A very similar attack was made by John of Patmos on the probably  Gnostic prophetess "Jezebel, " whom he accuses of "beguiling my servants  to immorality" and of "commit[ting] adultery" (Revelation 2:20‑23).41  Compare also the claim that the Gnostic Simon's consort Helen had been  recruited from a brothel, a distortion of Simon's claim to have delivered  the fallen Sophia (incarnate in Helen) from the brothel of this world.42 Why would Mary's orthodox opponents sink so low as to label her a  prostitute? Remember how in the Gospel of Philip and the Greater Questions of Mary, Mary Magdalene is closely associated with sexual intercourse  imagery. Of course Gnostics and orthodox Christians alike spoke of a  "marriage supper of the Lamb" (Rev. 19:9), with the church as the Bride of Christ (Rev. 19:7; 21:2, 9; 22:7; 2 Cor. 11:2; Eph. 5:31‑32) or of the  initiatory sacrament of the "bridal chamber" (often in the Gospel of Philip),  but it is always easy to take one's opponents' imagery literally while  understanding one's own figuratively if it serves one's polemical purposes.  Slanderous reports of the supposed orgiastic revels of Gnostics by the orthodox (as of the orthodox themselves by their Roman enemies) are so  well known that they need not be rehearsed here.  So the longstanding identification of Mary as a prostitute may originate in the epithet "Magdalene" as slanderously reinterpreted by her apostolic rivals. And again, later tradition misunderstood the original  polemical nature of the prostitution charge and assumed Mary was a  reformed harlot, converted by Jesus from her life of sin.43  

        I have tried to show how the second and third century Gnostic texts depicting Mary Magdalene as preeminent among apostles and opposed by Peter are later stages of a trajectory that can be traced plausibly back  into the New Testament documents. With the paradigm furnished by the noncanonical texts, several puzzling canonical texts seem to make new sense as reflecting polemics against claims for Mary's apostleship. If such claims and such polemics go so far back (e.g., the I Cor. 15 list), they would seem to stem from the lifetime of the historical Mary Magdalene herself.  Both canonical and noncanonical traditions seem to preserve the memory  that Mary claimed a privileged disciple relationship with Jesus both before and after the resurrection, that she received unique revelations after the  resurrection, and that these revelations included female equality with males  based on the transcendence of sexuality in a spiritual union with Christ. Whether she taught more specifically Gnostic ideas known to us from the later systems is unknown, but her ideas were embraced by early Christian  circles which eventually formed part of Gnostic Christianity in whose  traditions and texts the memory of her apostleship was kept alive, just  as the memory of Peter's apostolic leadership was preserved in orthodox  Christianity .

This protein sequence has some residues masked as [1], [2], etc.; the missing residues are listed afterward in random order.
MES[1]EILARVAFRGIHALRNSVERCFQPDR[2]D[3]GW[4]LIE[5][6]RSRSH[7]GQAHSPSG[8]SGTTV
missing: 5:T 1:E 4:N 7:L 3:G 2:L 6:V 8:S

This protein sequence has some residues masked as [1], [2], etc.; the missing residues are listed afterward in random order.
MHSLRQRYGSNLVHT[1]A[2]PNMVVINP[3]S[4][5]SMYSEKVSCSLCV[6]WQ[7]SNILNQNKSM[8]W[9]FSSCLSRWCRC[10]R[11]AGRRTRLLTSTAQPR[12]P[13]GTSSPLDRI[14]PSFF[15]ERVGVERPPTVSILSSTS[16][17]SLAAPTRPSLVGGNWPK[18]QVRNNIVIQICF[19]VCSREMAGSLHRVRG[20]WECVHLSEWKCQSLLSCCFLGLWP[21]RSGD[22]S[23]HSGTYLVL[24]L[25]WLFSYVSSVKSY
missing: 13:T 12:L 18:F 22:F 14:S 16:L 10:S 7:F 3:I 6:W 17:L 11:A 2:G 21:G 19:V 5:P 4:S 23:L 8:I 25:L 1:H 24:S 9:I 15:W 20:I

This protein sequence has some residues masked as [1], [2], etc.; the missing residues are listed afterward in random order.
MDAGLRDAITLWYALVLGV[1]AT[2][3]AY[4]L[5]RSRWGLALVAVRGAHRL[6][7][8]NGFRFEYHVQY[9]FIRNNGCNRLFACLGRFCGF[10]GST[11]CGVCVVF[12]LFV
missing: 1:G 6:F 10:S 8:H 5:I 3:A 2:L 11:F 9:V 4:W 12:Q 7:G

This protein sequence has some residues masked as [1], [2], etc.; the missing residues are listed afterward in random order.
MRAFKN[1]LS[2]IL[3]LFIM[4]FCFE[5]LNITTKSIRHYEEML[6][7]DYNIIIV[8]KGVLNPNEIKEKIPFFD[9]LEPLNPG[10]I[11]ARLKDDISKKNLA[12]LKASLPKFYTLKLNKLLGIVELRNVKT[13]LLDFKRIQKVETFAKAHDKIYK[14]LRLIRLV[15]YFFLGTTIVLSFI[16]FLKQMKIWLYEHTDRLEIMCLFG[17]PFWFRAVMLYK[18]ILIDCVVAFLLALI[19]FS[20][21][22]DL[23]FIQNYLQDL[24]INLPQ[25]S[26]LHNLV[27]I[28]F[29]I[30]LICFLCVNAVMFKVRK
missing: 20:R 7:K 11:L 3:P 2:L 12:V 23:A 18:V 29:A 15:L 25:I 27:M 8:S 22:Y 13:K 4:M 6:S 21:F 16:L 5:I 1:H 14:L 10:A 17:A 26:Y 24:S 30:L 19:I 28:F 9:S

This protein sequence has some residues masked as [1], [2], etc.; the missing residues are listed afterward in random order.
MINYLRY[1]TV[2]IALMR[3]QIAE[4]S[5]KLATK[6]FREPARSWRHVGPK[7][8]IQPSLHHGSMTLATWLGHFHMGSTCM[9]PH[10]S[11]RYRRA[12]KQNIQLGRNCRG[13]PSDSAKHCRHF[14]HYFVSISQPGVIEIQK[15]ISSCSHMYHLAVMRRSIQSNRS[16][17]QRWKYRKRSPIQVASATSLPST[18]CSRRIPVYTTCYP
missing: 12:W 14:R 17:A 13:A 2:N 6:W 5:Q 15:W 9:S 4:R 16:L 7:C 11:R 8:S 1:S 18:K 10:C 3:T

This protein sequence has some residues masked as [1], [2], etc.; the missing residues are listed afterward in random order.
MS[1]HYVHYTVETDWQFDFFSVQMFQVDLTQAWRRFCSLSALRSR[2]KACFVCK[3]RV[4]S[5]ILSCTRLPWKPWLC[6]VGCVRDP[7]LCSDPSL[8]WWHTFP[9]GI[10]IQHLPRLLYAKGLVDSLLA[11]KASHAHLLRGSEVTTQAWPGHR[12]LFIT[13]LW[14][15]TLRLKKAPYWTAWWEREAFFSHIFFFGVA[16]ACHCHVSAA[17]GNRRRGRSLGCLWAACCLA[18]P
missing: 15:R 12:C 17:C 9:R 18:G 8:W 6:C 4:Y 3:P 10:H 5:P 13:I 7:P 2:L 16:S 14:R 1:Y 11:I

1. It is customary to date this gospel to about 150 C.E., still a very early date, but recently there have been attempts to show that Thomas may very well be a first century C.E. document. See especially Stevan L. Davies, The Gospel of Thomas and Christian Wisdom (New York: Seabury Press, 1983). 


2. Unless otherwise noted, I using the translation of the Nag Hammadi texts collected in James M. Robinson (ed.), The Nag Hammadi Library in English (New York: Harper & Row, Publishers, 1977).   


3. Here the translation is that of G. R. S. Mead, Pistis Sophia, A  Gnostic Gospel (Blauvelt, New York: Spiritual Science Library, 1984).         


4. The translation here is that of Wesley W. Isenberg in The Nag Hammadi Library, except that I have closed the quote later, after the saying on the blind and the sighted, which seems to answer the disciples' question about Jesus' preference for Mary Magdalene. Isenberg's punctuation makes it a comment of the evangelist. The conjectural words in parentheses are supplied differently in other translations. Bentley Layton leaves some of the lacunae empty: "The [... loved] her more than [all] the disciples, [and he used to] kiss her on her [... more] often than the rest of the [disciples] [...] they said to him, " etc. (Bentley Layton, ed. and trans., The Gnostic  Scriptures [Garden City, New York: Doubleday & Company, Inc., 1987], 339). R. McL. Wilson translates "[The Lord loved Mary] more than [all] the disciples, and kissed her on her [mouth] often. The others too.... they said to him," etc. (R. McL. Wilson, trans.), The Gospel  of Philip [New York: Harper & Row, Publishers, 1962], 39). The result is much the same.